Declaring a Major: What You Need to Know

For those of us experiencing the dreaded Sophomore Slump that has awaited us since we stepped on campus as doe-eyed freshman, a turning point in our academic careers is upon us: declaring a major.

Whether you’ve known your intended major since  birth, or you’re still figuring things out in the comfort of the Department of  Undergraduate Studies, it can be intimidating to suddenly have to put down on paper where you’re going with this whole “college thing.” But one thing all of us have to remember as E-Lion reminders haunt our dreams and the cut-off date approaches: don’t freak out. Juniors, seniors and super seniors abound have gone through this before, it’s nothing life threatening. Feeling a bit uneasy is totally normal.

“When declaring a major, I experienced all different emotions,” says junior broadcast journalism major Tom Kopania. “First, there was a sense of relief that I made up my mind and found the path I needed to focus on. Then, there was doubt about if this major was for me, if I could handle the work and what the job outlook was going to be after school.”

After the initial shell-shock of emotions, comes the logistics. Before February 13th rolls around, take the time to think about your academic plans and career goals. It’s important to pinpoint not only what you’re good at, but what you enjoy doing. No one wants to be stuck in a major or job they’ll regret for the rest of their lives. Don’t be a Chandler Bing. Be a Ross Geller.

For those two steps ahead but doubting their major-of-choice, dig deeper. Find what you’re passionate about, and run with it. In the extreme case that you want to make a complete turn around with your major, meet with an advisor ASAP. It may not feel like it, but there’s still time to explore different options. Take the opportunity to do so while you still can.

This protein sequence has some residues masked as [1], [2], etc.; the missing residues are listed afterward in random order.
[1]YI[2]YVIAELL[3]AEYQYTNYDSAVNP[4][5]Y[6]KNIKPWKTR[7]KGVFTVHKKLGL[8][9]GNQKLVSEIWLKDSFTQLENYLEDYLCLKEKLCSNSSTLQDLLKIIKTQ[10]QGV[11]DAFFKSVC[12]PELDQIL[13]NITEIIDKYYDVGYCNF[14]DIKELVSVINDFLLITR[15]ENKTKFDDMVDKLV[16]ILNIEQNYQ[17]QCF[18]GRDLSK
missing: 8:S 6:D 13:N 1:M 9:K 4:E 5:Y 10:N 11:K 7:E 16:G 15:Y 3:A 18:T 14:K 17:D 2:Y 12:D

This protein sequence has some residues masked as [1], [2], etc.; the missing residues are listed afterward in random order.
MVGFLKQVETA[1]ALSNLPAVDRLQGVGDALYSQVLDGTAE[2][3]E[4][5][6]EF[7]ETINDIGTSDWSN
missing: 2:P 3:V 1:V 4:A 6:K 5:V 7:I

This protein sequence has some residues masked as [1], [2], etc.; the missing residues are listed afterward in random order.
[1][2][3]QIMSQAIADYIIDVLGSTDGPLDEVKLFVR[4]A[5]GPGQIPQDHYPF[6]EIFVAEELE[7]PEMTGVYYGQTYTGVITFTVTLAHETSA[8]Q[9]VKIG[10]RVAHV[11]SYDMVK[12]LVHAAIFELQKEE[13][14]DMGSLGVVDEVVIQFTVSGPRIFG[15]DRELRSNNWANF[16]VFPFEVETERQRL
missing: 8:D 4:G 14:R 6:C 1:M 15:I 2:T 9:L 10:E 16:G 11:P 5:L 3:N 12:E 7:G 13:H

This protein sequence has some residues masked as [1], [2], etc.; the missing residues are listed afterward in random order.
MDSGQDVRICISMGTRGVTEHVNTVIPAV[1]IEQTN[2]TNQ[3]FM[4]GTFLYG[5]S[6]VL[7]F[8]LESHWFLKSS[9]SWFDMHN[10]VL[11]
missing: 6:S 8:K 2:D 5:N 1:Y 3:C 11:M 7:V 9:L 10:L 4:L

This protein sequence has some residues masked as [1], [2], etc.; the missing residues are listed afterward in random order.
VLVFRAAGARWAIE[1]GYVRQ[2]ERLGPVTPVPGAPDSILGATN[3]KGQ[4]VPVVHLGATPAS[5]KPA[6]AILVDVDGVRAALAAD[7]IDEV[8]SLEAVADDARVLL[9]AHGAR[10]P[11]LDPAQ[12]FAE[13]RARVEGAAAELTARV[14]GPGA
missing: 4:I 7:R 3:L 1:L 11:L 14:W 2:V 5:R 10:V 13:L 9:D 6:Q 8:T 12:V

On the other side of the spectrum is those who still have no idea what direction they’re going. You may feel about as lost as Oceanic Flight 815 (LOST, anyone? I’m sorry – it was too easy), but everyone has to start somewhere. Your foothold? Campus involvement.

“The best thing to do is get involved on campus with clubs and internships.” says College of Communications Lead Advisor Kyrie Harding. “You need to get involved, you need to try things out. You’re going to take the classes – absolutely. But a lot times, your major core classes don’t come until junior or senior year. Right now, you need to get involved to see what you’re really interested in.”

It may seem overwhelming right now, but with a little initiative and self-exploration, you’ll soon be laughing about how stressful this whole situation seemed.


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